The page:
Physically from the outside, the two engines are identical. On paper, the ADVENTURE model ‘loses’ 10hp at peak power but has fractionally more torque. So, we asked Andreas Guehlsdorf, Project Leader for the KTM 790 ADVENTURE/R, to talk the torque and tell us what is the difference and why?

“Both the KTM 790 DUKE and KTM 790 ADVENTURE/R projects began at the same time, but the latter needed a longer development program. So, it wasn’t a case of changing the DUKE engine for the ADVENTURE – they were worked on in parallel, if you excuse the joke,” Andreas explains.

“The approach was that we wanted to have better torque; to get it quite low in the rev range. But of course, we tried the ‘DUKE’ engine in the ADVENTURE and it just didn’t suit this bike. It was almost too nervous because it just wanted to be let loose rather than cruising through a town. Adventure is all day riding – not a sprint!”


So that’s the riding positioning and reasons why, but what are the component differences?

“It is down to cam timing, a longer intake tract and of course different ECU mapping,” Andreas continues. We started with the longest air intake snorkels possible in our package and adapted the inlet and outlet cam to reach the 95hp. It was the intention to keep at least 95hp and gain the maximum torque performance out of these measurements taken. In addition, with the new mapping, we got a really nice ridable torque line with smooth running in low revs and below 100g/km CO2.”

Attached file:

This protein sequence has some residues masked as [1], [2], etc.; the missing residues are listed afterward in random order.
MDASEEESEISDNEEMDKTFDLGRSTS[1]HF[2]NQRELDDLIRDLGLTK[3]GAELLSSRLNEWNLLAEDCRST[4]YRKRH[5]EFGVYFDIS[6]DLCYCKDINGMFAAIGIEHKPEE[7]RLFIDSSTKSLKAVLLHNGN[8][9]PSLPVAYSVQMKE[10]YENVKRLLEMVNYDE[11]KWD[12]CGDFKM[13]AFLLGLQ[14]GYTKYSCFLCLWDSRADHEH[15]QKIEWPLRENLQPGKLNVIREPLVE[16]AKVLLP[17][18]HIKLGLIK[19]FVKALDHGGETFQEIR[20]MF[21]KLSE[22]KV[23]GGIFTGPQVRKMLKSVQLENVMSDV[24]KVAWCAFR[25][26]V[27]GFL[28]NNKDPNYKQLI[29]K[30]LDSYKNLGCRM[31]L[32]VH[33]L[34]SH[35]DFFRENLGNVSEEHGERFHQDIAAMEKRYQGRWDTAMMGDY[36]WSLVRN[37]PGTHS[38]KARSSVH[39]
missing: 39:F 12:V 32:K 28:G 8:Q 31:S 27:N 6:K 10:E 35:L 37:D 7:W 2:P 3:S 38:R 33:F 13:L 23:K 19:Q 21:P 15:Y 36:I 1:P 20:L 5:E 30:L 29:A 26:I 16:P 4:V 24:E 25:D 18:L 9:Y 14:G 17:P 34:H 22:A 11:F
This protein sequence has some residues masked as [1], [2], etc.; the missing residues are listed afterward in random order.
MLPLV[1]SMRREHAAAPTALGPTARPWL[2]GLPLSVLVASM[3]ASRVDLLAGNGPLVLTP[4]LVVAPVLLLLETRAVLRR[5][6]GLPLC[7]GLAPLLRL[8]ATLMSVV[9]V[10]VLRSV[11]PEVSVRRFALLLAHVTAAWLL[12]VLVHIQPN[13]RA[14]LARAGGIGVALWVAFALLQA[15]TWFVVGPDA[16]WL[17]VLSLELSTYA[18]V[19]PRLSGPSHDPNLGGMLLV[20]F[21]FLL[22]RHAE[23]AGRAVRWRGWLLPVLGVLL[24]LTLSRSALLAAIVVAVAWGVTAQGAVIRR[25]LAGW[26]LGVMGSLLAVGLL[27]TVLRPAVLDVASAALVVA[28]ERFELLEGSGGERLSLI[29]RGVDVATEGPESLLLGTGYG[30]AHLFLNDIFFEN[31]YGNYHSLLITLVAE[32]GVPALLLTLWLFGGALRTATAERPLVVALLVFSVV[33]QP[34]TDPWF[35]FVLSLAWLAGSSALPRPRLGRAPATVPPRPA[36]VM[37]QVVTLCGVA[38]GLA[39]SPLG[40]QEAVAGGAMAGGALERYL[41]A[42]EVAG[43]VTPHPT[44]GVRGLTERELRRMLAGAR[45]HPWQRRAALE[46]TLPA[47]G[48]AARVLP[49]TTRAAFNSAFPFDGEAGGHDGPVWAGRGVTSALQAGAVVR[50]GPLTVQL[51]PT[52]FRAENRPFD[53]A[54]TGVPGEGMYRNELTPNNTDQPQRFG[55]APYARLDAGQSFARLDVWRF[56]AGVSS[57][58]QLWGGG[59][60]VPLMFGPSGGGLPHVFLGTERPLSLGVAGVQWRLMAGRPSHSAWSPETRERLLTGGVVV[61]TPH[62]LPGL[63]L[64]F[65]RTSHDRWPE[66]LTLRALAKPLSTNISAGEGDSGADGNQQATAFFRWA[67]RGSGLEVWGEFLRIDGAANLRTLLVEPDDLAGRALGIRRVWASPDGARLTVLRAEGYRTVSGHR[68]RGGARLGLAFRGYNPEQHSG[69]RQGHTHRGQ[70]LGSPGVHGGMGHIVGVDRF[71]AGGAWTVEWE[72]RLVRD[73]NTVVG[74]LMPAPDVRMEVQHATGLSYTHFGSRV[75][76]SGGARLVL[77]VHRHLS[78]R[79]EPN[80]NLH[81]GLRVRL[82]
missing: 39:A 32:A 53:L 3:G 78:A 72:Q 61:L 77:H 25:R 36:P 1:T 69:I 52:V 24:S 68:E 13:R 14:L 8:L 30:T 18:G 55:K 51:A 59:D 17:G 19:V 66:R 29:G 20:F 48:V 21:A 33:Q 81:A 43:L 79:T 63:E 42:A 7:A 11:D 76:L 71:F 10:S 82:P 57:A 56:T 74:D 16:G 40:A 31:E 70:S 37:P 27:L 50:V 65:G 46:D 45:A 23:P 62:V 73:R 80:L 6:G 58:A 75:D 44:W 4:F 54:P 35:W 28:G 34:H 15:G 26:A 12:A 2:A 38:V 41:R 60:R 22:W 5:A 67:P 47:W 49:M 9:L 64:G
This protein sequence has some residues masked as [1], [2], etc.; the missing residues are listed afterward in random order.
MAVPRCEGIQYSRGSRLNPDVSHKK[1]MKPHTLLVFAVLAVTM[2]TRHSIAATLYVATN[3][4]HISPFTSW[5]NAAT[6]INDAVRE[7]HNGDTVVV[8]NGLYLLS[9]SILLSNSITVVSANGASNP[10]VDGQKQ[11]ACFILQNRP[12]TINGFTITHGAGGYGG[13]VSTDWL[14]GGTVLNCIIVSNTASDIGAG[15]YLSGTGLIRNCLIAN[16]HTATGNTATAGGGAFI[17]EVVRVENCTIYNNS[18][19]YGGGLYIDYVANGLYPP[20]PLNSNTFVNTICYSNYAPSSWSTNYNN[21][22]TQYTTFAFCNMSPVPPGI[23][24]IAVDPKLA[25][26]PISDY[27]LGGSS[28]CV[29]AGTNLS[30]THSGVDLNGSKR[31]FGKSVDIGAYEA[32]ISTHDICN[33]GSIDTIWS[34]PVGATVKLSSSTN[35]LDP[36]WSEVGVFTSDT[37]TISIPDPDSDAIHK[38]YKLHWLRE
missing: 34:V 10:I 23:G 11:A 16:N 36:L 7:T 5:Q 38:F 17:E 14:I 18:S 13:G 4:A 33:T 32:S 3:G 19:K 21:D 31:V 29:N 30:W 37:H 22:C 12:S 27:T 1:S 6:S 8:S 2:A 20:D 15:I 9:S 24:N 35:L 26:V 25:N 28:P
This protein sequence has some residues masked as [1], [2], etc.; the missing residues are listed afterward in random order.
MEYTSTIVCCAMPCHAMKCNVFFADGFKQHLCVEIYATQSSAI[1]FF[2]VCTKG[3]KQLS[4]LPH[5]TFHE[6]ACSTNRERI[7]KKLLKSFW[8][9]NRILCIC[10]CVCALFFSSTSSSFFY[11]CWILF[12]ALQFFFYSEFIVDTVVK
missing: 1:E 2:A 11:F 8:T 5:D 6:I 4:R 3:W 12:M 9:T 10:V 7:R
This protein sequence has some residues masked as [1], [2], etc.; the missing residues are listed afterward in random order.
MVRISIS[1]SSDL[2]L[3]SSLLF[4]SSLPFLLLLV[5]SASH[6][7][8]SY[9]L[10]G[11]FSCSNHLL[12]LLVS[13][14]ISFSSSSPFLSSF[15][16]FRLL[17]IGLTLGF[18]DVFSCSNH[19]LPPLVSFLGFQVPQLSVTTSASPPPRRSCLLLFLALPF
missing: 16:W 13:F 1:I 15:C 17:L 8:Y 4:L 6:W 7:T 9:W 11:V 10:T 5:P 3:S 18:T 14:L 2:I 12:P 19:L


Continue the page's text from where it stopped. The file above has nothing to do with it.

So, and like a lot of the development work the KTM 790 ADVENTURE and KTM 790 ADVENTURE R, KTM doesn’t favor the easy route and chooses to create a unique path. And that means that the Munderfing Motorenwerk will not be slowing down too.

To give you an idea of how life starts for an LC8c engine – and all KTM engines – each one is tested on the dyno. For the 4-strokes, this procedure consists of two parts. After it has been mounted on the dyno, each engine is turned without ignition by an electric motor (which is integrated in the test rig) via the output shaft. This serves to check if oil pressure is generated sufficiently and that water circulation works ok. If this is the case, the engine is started on its own for the very first time. This run lasts about two minutes and incorporates a predetermined testing procedure at different engine speeds. At the same time, a check for any leaks or unusual noises is done also the transmission is tested for smooth operation.

After the dyno test run each engine is back on the palette and transported again to the final assembly area. In this zone each 4-stroke engine is lifted and fixed on a working bench, where mechanics first drain the engine oil. After a new oil filter is installed the engine receives a fill of fresh oil. In addition, valve clearance is checked again and – if necessary – reset with appropriate shims. And once the engine is built into the bike, the engine is run up again on a dyno before the bike is packaged up and sent to the dealer – ready for a new owner to take it on heart-racing adventures!

Photos: Marco Campelli | Sebas Romero | KISKA